If you need a break from all of this (amazingly cool) urban and contemporary stuff (never!), relax at the National Gallery of Victoria with some art of the past. As Australia’s oldest public art museum, NGV’s collection encompasses Indigenous (Australian Aboriginal) art, Australian colonial painting, and Australian Impressionist painting. International collections also boast an impressive and diverse collection of works from Bernini, Cezanne, van Dyck, Manet, Monet, Poussin, Rembrandt, Rodin, Rothko, Rubens, and Picasso. Make sure to see the painting “Madonna and Child with infant Saint John the Baptist” by the masterful Correggio, one of the most influential figures of the Italian High Renaissance. The painting was acquired in 2011 when the NGV celebrated its 150th birthday, and at $5.2 million is the single highest priced acquisition in the NGV’s history.

 

Salad Plate - Brunswick Street Alimentari AUD10

Photo Credit: Salad Plate - Brunswick Street Alimentari AUD10 by avlxyz, on Flickr

Taste of Melbourne

Now it’s time to enter foodie territory—via the world’s greatest restaurant festival. For four days in November, over fifteen of Melbourne’s greatest and hottest restaurants fashion special menus of tasting dishes for hundreds of attendees around the world, including “icon dishes” prepared by chefs to reflect their food philosophies and showcase seasonal ingredients. Whether you learn how to become an expert mixologist at a cocktail masterclass, watch Melbourne’s top chefs cook up a demonstration storm in the Taste Kitchen, or join wine experts and a panel of sommeliers in the Wine Theatre is up to you. Just don’t miss this festival.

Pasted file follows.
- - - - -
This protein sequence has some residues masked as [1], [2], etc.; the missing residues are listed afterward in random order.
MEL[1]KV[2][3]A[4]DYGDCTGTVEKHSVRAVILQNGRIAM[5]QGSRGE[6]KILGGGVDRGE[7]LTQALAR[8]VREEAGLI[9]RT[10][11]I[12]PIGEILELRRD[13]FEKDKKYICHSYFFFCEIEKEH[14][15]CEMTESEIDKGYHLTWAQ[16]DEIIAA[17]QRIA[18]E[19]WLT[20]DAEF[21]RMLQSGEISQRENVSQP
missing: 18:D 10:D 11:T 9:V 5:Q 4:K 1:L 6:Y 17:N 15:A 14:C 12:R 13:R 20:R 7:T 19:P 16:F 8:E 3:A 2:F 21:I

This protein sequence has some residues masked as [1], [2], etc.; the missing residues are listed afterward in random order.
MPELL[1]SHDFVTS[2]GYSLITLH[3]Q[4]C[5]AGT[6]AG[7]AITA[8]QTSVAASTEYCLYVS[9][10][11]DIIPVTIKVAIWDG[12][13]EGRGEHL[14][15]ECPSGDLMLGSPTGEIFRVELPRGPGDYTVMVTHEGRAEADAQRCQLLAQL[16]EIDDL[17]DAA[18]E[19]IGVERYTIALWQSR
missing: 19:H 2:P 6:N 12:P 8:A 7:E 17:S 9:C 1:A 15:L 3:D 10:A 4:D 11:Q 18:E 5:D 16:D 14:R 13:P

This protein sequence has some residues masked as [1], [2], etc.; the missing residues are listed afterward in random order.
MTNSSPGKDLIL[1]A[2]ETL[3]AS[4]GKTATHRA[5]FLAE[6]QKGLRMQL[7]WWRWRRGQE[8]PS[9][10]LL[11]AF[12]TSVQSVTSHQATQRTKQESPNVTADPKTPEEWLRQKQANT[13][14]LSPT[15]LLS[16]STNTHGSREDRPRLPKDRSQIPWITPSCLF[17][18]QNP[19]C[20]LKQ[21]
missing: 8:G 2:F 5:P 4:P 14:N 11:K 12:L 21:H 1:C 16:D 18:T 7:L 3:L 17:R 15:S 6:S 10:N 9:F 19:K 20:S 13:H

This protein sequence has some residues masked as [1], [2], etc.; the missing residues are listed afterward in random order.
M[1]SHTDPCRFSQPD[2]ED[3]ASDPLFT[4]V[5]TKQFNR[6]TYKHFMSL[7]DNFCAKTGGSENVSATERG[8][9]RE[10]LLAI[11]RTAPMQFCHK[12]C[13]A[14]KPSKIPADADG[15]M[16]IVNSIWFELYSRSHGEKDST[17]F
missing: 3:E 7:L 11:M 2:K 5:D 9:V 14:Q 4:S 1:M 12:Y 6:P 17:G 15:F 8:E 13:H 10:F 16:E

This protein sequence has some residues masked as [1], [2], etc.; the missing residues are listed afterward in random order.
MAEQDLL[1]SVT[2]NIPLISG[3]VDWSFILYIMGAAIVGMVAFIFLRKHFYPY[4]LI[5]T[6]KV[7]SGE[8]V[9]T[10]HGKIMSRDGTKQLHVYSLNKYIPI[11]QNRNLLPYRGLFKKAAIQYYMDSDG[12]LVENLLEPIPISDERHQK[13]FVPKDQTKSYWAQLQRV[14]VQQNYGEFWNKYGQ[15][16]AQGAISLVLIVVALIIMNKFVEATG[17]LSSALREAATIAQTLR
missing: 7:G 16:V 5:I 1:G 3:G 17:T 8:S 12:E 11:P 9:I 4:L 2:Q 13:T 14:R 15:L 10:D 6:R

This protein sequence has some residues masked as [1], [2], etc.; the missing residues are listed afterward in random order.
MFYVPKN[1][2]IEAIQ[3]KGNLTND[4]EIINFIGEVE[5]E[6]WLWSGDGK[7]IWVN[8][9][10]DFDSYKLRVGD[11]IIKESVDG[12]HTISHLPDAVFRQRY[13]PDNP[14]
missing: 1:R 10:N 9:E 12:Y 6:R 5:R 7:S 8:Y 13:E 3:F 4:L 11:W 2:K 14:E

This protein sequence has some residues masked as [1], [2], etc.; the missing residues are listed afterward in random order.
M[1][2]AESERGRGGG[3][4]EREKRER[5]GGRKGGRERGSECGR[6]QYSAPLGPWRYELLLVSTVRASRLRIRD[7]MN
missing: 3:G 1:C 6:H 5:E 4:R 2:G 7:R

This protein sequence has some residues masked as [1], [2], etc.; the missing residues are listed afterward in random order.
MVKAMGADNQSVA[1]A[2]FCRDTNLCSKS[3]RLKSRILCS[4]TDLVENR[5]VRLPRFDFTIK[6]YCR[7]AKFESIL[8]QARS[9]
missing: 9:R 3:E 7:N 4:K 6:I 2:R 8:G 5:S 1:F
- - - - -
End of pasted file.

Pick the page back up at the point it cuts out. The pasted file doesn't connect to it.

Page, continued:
Queen Victoria Market

Photo Credit: Queen Victoria Market by Mike the Mountain, on Flickr

Queen Victoria Market

The Queen Victoria market is the Queen of all markets, and at 17 acres is the largest open-air market in the Southern hemisphere. This is where both tourists and Melbourne natives alike come to see Melbourne’s culinary eclecticism on full display. Stop by and join the locals as they pick up fresh fruit and groceries, and be sure to stock up on a few of your own if you plan on staying in the city for a few days (you’d be crazy not to). Also be sure to purchase from the market’s well-known donut van, which after operating for over half a century has become part of local tradition. Their jam donuts are legendary. The market is open five days a week—Tuesday, and Thursday through Sunday.

 

Yarra Valley Sunset

Photo Credit: Yarra Valley Sunset by Sand Oz, on Flickr

Yarra Valley Wineries

Last stop: Australia’s most famous wine-producing region. Becoming more and more famous across the globe for its pinot noir, shiraz, and chardonnay, Australia’s Yarra Valley is easily accessible from Melbourne with several options when it comes to modes of transportation. Take a one-hour drive or coach tour and soak in the sights of the impressive Dandenong Ranges and cellar doors along the way, experience the deep parts of the Yarra Valley via the oldest train stream in Australia, or hike if you want more dramatic scenery. For the most dramatic scenery of all? Soar in via hot air balloon. In the land of adventure down under, there’s no other way to go.